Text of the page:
Evidence for the Standard Model
Evidence for the standard model comes mainly from particle physics experiments. Deep inelastic scattering experiments with electrons conducted in the 1960s implied that protons, neutrons and mesons contained internal structure. Because the size of these particles is is very small, very short wavelength/high energy electrons were used.
These experiments measured the probability that a given constituent of the proton carries a fraction of the proton's total momentum . The results were consistent with an internal structure consisting of three quarks, each with one third of the momentum of the proton.
Observation on the electromagnetic interaction revealed a weaker interaction than if each constituent part of the neutron/proton/meson carried a unit charge, equal in magnitude to the electron charge. Investigations implied that the hypothesized quarks carried charge in multiples of one third of the electron charge.
Electrons penetrating the particles were deflected at very small angles, indicating that the quarks were rebounding and could move freely while inside the nucleus. The closer together the quarks, the more they could rebound.
Evidence for quark colour came from looking at the probability of an electron scattering off a nucleus. The probability was larger by a factor of three than expected. This was explained by hypothesising that quarks came in three colours, each able of making a contribution to the probability of scattering an electron.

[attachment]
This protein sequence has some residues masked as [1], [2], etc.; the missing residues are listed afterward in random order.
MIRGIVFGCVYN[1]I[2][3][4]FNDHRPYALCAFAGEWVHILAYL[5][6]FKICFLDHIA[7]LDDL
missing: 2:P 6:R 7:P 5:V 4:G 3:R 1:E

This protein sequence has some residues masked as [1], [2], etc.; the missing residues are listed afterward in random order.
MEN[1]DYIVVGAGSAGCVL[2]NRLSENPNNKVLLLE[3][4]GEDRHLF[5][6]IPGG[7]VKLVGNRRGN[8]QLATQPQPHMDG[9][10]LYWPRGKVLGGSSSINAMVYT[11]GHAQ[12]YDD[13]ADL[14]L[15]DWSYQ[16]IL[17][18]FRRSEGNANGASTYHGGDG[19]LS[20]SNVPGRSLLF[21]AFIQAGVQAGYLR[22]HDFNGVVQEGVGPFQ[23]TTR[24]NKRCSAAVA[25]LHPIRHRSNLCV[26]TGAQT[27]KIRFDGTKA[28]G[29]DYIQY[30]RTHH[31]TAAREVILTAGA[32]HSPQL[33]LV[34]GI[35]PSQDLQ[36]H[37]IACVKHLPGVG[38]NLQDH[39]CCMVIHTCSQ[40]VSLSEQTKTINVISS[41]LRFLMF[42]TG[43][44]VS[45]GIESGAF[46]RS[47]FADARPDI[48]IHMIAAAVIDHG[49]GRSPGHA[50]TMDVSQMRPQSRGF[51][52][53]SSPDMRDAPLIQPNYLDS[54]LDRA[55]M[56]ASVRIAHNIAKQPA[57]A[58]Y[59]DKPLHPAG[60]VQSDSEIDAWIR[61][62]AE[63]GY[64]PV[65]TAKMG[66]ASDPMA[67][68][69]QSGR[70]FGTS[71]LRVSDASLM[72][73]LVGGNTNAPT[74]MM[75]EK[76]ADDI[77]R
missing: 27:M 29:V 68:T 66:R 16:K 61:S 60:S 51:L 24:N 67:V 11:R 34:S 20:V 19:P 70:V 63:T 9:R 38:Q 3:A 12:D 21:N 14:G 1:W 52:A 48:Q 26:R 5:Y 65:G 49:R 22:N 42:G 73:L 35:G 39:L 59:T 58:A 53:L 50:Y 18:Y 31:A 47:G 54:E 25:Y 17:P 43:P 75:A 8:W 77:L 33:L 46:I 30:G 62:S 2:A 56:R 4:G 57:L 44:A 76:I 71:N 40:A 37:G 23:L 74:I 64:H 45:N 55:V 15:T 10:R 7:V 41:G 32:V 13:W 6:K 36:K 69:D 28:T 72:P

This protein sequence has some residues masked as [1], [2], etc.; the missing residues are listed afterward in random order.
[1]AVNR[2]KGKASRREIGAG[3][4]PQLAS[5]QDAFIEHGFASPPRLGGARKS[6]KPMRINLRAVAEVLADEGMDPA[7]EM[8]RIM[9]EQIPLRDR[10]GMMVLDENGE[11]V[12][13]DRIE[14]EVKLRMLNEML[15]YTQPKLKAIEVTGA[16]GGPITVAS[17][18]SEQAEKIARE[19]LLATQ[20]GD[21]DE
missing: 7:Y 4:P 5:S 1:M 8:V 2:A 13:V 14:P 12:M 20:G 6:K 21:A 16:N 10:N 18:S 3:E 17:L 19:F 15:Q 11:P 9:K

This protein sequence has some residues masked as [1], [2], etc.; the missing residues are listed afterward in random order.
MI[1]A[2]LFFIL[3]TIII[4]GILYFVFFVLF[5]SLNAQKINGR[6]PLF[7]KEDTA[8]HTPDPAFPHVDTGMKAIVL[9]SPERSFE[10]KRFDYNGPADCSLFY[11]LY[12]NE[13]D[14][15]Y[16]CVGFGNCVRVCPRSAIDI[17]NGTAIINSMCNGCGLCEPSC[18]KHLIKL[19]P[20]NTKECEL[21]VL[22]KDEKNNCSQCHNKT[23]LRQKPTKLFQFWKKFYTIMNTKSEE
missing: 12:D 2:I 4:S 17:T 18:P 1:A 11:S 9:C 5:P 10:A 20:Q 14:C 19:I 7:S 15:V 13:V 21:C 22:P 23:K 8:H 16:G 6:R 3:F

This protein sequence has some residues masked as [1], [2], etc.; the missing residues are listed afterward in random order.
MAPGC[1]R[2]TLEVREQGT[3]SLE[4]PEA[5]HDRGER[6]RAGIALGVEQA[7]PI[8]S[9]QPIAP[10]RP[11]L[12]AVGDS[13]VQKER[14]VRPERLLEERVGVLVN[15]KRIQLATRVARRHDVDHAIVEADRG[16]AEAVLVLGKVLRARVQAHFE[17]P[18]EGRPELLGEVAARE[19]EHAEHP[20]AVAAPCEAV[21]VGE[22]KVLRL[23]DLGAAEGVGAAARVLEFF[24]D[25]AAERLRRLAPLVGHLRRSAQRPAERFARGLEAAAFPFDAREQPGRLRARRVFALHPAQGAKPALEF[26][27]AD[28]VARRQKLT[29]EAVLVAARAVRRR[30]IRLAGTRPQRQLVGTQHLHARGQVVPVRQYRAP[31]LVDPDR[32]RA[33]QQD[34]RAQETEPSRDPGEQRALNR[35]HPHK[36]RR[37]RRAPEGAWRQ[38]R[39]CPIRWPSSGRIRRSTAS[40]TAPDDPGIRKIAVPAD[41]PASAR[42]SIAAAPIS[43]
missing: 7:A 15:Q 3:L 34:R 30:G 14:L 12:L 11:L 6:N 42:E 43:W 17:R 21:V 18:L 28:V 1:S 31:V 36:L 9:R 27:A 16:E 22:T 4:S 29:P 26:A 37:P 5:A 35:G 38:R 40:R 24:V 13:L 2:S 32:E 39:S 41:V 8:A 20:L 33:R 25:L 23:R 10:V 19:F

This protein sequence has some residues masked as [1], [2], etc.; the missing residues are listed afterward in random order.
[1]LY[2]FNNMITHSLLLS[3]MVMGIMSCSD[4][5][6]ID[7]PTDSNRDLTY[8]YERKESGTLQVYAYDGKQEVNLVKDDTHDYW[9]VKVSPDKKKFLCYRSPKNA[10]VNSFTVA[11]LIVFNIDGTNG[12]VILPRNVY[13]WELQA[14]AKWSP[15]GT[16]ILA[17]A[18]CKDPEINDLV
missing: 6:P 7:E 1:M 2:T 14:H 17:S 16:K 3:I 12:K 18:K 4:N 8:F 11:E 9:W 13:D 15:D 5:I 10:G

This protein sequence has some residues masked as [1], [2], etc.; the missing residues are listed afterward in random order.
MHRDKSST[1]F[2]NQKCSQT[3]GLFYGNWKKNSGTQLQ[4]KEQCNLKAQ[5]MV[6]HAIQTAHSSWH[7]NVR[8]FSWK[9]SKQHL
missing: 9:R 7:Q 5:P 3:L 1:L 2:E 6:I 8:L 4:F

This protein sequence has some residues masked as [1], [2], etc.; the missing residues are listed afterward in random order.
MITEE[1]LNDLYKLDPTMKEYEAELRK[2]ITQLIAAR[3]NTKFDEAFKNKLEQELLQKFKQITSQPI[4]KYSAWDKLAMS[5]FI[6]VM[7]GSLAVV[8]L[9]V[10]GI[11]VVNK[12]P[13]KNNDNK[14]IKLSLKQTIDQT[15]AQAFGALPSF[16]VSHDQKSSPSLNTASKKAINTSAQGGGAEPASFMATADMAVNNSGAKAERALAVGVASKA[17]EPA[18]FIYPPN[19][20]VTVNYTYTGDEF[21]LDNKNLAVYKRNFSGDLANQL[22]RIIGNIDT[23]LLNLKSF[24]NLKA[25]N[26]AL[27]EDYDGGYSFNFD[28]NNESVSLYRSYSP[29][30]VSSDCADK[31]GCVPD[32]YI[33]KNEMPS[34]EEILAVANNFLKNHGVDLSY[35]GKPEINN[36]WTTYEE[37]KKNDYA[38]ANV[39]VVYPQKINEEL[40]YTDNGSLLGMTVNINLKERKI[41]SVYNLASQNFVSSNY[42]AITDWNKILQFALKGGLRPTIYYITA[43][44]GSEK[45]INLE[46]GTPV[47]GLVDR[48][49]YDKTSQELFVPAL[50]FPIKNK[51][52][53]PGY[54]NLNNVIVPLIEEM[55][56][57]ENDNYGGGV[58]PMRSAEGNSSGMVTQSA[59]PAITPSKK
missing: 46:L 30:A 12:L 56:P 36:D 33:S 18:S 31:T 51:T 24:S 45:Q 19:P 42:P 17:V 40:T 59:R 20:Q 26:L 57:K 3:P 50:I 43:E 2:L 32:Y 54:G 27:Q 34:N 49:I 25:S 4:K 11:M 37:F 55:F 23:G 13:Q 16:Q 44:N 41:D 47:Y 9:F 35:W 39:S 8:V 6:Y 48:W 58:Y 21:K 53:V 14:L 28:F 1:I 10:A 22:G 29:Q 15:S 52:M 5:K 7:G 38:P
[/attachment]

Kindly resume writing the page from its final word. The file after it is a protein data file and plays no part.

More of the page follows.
The interaction between the electron the the quarks inside the nucleus is electromagnetic and the size of this interaction could be measured and the momentum of the interacting particles deduced. For the proton and neutron this was less than the actual momentum of the proton/neutron, implying other particles within the nucleus. This was taken to be evidence of gluons, transmitting the strong force between the quarks.
Very strong evidence came from observations of 'neutral currents', produced by the Z0 particle, which could only properly be explained by the standard model.
The Standard Model though is still at best an incomplete theory. It cannot predict or explain the properties of particles – mass and charge - from first principles. These always have to be measured by experiment. Other theories may not have this flaw, and may then be preferred to the Standard Model.